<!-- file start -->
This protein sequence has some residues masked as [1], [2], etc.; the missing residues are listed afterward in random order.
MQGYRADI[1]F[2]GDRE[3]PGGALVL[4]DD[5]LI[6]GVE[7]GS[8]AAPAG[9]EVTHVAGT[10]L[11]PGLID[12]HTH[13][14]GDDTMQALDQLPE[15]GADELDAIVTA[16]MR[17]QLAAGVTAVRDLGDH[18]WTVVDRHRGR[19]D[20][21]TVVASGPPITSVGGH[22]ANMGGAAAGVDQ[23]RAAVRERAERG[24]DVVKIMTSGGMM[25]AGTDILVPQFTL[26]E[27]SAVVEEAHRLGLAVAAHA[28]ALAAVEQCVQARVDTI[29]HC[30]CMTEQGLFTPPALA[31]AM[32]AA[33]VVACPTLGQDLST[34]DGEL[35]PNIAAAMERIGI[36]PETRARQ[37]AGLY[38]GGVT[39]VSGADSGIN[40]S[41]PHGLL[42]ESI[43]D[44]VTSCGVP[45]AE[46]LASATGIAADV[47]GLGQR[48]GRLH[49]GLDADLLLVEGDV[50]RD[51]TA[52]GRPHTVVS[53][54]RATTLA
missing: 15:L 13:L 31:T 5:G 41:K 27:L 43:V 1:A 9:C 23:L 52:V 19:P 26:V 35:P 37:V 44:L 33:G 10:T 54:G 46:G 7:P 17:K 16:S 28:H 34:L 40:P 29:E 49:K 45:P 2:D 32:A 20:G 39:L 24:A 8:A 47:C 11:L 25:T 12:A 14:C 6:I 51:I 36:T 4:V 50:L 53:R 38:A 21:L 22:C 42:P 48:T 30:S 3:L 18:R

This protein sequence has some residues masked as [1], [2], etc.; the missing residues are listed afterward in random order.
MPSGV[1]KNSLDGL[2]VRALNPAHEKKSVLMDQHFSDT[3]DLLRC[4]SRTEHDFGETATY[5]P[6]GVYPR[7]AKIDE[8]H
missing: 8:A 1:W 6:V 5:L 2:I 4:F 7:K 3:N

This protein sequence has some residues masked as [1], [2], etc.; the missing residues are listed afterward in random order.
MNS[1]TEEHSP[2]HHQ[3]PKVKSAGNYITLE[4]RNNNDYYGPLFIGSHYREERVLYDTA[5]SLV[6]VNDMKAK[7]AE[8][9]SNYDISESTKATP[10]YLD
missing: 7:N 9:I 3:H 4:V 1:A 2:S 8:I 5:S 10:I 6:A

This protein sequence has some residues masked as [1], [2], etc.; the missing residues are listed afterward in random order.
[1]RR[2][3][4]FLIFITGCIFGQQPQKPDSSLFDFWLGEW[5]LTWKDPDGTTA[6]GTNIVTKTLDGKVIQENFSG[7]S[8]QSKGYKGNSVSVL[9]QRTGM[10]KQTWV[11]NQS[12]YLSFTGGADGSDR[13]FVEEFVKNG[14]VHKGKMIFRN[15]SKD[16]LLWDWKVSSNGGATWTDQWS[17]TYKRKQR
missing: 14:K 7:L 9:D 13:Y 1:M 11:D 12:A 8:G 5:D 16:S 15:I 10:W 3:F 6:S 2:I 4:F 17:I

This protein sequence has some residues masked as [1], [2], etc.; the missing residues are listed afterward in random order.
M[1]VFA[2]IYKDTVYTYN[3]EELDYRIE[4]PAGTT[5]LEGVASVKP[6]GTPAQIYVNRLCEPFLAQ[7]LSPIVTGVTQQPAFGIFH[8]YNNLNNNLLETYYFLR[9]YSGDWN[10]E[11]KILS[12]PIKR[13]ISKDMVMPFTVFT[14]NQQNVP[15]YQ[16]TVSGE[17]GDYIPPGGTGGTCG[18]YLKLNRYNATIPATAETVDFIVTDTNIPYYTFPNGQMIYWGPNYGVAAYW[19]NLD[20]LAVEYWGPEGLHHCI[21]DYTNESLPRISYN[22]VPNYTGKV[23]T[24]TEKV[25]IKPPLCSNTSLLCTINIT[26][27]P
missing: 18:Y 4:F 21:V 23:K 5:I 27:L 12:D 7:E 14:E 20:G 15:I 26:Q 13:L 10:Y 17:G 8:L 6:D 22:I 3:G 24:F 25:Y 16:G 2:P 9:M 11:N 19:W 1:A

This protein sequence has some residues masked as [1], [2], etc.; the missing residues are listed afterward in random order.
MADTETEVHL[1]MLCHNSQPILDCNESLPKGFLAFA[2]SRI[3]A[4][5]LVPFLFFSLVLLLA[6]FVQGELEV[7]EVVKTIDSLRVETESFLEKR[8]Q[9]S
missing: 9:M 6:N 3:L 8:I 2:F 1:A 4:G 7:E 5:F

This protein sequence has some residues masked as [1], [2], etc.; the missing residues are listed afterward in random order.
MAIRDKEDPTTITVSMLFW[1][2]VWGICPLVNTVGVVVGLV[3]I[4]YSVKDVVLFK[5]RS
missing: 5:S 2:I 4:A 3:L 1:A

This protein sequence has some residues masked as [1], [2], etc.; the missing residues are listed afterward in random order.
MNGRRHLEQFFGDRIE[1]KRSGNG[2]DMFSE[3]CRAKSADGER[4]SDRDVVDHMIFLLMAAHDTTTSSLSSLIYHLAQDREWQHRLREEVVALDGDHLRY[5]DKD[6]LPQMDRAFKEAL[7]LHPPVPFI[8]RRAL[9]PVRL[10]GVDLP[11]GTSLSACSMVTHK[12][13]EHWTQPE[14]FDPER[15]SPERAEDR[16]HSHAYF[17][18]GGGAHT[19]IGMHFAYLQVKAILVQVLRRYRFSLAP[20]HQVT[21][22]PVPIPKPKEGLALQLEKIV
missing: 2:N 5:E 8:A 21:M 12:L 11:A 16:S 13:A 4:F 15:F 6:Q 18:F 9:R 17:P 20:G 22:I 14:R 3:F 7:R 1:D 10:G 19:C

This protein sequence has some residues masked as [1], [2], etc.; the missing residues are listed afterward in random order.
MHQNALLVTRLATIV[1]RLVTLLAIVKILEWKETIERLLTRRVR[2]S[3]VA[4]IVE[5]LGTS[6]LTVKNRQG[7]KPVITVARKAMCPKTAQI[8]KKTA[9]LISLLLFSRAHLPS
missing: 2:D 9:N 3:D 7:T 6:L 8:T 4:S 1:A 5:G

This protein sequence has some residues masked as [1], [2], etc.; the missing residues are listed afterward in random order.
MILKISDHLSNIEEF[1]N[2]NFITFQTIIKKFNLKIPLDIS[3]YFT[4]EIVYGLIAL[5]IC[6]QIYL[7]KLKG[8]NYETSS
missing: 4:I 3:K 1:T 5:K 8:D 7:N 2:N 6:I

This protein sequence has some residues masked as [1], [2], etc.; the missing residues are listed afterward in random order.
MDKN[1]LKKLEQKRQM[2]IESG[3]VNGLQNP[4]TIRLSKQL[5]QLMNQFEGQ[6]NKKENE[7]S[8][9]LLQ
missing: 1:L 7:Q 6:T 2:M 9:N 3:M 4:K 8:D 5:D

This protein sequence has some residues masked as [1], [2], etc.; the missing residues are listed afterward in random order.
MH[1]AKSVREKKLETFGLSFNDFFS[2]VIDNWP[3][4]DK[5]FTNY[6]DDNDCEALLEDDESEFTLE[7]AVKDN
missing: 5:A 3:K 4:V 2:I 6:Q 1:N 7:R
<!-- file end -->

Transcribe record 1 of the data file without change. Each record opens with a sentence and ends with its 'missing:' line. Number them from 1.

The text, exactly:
This protein sequence has some residues masked as [1], [2], etc.; the missing residues are listed afterward in random order.
MQGYRADI[1]F[2]GDRE[3]PGGALVL[4]DD[5]LI[6]GVE[7]GS[8]AAPAG[9]EVTHVAGT[10]L[11]PGLID[12]HTH[13][14]GDDTMQALDQLPE[15]GADELDAIVTA[16]MR[17]QLAAGVTAVRDLGDH[18]WTVVDRHRGR[19]D[20][21]TVVASGPPITSVGGH[22]ANMGGAAAGVDQ[23]RAAVRERAERG[24]DVVKIMTSGGMM[25]AGTDILVPQFTL[26]E[27]SAVVEEAHRLGLAVAAHA[28]ALAAVEQCVQARVDTI[29]HC[30]CMTEQGLFTPPALA[31]AM[32]AA[33]VVACPTLGQDLST[34]DGEL[35]PNIAAAMERIGI[36]PETRARQ[37]AGLY[38]GGVT[39]VSGADSGIN[40]S[41]PHGLL[42]ESI[43]D[44]VTSCGVP[45]AE[46]LASATGIAADV[47]GLGQR[48]GRLH[49]GLDADLLLVEGDV[50]RD[51]TA[52]GRPHTVVS[53][54]RATTLA
missing: 15:L 13:L 31:T 5:G 41:K 27:L 43:V 1:A 9:C 23:L 52:V 19:P 26:V 35:P 37:V 44:L 33:G 10:T 54:G 46:G 7:P 17:K 16:S 28:H 34:L 40:P 29:E 49:K 45:P 2:D 32:A 20:G 39:L 24:A 8:A 47:C 11:L 25:T 12:A 14:C 6:I 51:I 36:T 4:V 50:L 53:R 38:A 21:L 22:C 42:P 48:T 30:S 3:L 18:R